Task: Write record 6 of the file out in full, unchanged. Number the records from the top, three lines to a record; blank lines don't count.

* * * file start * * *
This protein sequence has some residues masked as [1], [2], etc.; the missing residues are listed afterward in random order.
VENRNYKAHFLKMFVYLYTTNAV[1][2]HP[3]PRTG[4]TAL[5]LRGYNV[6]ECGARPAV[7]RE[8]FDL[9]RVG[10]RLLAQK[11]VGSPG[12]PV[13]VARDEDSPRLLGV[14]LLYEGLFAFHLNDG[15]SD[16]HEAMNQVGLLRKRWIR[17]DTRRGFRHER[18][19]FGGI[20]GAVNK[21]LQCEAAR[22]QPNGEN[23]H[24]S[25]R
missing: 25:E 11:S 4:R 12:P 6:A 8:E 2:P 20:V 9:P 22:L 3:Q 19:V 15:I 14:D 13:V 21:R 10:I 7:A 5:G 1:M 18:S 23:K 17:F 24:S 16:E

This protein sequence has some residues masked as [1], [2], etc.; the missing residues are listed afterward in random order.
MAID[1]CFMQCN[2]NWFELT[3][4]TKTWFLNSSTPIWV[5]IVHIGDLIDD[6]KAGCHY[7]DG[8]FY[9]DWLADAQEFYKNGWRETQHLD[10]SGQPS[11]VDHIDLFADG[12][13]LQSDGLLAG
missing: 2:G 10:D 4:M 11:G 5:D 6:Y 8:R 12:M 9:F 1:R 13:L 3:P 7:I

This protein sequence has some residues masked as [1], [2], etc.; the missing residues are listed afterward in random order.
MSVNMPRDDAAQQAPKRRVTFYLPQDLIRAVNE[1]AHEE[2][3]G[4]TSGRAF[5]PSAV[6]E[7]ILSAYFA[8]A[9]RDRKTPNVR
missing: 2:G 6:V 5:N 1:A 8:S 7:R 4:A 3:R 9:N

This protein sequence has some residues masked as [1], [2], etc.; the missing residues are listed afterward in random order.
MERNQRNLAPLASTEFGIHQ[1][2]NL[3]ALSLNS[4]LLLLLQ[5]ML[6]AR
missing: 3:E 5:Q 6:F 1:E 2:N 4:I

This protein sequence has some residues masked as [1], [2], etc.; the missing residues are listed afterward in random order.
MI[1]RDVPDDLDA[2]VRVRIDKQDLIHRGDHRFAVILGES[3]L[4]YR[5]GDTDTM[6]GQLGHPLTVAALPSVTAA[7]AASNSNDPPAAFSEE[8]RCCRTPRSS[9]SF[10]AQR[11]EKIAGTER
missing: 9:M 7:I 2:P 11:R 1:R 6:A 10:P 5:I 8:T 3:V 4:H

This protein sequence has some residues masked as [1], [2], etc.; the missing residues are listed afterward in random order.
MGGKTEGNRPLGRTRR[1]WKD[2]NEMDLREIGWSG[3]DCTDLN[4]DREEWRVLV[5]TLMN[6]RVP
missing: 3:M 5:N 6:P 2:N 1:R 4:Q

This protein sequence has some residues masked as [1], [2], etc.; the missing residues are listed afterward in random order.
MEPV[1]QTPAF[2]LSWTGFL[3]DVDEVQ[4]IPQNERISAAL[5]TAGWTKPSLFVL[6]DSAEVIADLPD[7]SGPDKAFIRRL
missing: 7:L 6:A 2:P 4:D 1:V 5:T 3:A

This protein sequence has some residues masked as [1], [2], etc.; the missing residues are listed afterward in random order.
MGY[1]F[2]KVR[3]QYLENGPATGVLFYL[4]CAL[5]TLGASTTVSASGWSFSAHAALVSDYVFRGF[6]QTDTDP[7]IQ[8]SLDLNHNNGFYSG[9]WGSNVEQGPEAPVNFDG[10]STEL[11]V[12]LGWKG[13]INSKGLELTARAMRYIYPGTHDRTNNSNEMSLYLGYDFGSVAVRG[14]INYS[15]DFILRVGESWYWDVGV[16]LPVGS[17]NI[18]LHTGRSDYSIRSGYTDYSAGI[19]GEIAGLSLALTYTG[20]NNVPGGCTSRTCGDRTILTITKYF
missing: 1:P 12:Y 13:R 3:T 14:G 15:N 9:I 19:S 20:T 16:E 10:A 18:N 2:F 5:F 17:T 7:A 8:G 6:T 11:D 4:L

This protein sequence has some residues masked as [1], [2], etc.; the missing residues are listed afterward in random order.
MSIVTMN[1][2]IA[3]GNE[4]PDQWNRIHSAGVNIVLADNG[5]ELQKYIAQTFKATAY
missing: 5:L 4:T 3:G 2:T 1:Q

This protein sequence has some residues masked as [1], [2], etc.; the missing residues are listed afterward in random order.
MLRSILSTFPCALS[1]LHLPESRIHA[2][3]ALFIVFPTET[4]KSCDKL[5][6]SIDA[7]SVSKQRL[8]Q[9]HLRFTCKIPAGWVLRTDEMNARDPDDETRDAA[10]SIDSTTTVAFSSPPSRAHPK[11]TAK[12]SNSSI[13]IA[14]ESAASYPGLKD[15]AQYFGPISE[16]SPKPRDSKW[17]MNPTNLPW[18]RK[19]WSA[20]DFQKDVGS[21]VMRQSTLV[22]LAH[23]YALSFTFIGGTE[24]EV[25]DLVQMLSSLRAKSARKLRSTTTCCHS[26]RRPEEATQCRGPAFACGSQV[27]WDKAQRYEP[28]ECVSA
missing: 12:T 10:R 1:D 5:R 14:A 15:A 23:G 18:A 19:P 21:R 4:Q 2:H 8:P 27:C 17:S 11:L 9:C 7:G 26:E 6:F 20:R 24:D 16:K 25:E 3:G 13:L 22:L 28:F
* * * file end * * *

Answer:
This protein sequence has some residues masked as [1], [2], etc.; the missing residues are listed afterward in random order.
MGGKTEGNRPLGRTRR[1]WKD[2]NEMDLREIGWSG[3]DCTDLN[4]DREEWRVLV[5]TLMN[6]RVP
missing: 3:M 5:N 6:P 2:N 1:R 4:Q